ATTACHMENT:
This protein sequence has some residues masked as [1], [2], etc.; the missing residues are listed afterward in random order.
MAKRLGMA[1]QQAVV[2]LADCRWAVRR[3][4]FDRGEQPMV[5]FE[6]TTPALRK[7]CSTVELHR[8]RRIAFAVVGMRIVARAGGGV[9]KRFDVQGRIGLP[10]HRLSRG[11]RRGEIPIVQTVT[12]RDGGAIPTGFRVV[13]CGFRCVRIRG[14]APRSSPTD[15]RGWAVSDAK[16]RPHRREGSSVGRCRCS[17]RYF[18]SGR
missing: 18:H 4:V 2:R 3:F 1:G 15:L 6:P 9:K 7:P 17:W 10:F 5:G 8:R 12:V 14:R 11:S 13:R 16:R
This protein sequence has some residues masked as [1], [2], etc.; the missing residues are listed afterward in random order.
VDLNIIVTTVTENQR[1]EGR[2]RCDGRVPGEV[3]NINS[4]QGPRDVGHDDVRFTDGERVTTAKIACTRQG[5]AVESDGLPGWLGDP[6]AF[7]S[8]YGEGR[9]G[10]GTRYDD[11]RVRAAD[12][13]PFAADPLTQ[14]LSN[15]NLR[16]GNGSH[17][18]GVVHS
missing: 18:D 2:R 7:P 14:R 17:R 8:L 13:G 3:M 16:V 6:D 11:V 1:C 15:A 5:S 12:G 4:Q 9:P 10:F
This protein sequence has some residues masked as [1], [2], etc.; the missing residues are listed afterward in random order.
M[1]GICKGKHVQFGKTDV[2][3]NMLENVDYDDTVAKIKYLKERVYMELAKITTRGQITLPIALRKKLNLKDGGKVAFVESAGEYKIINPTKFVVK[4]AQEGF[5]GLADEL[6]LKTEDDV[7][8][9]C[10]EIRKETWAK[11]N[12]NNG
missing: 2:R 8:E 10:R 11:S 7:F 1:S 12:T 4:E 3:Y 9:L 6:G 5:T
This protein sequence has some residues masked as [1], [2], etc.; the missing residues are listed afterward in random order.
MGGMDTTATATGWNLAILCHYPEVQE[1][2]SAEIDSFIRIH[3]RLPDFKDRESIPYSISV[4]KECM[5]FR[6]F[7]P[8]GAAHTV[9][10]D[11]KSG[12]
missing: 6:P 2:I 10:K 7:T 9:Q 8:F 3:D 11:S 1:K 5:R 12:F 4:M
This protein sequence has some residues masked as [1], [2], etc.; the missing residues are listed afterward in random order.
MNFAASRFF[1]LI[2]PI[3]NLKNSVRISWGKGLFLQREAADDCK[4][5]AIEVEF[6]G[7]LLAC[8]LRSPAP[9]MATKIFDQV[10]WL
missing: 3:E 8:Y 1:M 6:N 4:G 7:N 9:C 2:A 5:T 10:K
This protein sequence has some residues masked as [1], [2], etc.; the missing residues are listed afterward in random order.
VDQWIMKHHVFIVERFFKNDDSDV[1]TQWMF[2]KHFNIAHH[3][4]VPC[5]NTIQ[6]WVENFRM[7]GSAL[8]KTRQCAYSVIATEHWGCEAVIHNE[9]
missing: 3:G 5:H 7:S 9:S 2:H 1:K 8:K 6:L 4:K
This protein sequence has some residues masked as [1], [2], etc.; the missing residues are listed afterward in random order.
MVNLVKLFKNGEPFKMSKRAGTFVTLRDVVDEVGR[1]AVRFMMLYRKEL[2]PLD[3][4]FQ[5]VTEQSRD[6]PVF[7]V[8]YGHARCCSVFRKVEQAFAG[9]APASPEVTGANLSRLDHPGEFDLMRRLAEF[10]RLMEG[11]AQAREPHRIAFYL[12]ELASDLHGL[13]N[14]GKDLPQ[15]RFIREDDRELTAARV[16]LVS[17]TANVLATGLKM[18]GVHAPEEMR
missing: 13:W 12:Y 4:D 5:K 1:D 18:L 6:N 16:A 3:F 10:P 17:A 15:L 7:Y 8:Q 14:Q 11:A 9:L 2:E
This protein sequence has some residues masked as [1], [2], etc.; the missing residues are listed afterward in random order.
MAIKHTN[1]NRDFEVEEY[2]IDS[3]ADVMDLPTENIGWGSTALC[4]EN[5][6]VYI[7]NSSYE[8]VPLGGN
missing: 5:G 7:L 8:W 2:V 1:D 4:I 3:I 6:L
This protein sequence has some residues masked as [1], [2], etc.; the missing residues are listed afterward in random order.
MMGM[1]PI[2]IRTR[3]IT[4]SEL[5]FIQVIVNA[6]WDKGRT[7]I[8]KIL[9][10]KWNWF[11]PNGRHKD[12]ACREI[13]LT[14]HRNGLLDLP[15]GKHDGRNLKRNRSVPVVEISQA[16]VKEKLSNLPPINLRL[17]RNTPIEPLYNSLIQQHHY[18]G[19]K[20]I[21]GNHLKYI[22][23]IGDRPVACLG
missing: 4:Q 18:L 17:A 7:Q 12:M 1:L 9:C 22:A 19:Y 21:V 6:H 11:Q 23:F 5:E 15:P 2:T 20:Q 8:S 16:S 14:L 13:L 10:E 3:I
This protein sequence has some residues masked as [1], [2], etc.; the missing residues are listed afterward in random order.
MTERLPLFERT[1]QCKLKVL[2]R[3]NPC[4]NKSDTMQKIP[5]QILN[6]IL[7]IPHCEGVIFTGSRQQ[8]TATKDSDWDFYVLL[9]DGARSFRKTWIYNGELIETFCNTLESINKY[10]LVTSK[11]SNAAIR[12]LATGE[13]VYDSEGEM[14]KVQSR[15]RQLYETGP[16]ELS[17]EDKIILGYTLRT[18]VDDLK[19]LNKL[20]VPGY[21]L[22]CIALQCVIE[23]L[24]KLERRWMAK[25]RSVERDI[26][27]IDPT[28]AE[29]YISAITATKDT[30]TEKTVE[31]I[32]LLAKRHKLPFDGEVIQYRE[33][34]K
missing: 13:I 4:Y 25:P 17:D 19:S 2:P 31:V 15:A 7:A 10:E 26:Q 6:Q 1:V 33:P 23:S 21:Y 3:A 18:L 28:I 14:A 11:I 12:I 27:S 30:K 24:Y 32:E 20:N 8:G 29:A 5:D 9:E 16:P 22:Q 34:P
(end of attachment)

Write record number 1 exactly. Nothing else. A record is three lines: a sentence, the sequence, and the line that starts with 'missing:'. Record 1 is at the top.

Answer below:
This protein sequence has some residues masked as [1], [2], etc.; the missing residues are listed afterward in random order.
MAKRLGMA[1]QQAVV[2]LADCRWAVRR[3][4]FDRGEQPMV[5]FE[6]TTPALRK[7]CSTVELHR[8]RRIAFAVVGMRIVARAGGGV[9]KRFDVQGRIGLP[10]HRLSRG[11]RRGEIPIVQTVT[12]RDGGAIPTGFRVV[13]CGFRCVRIRG[14]APRSSPTD[15]RGWAVSDAK[16]RPHRREGSSVGRCRCS[17]RYF[18]SGR
missing: 18:H 4:V 2:R 3:F 1:G 15:L 6:P 9:K 7:P 17:W 10:F 5:G 8:R 12:V 14:R 11:S 13:R 16:R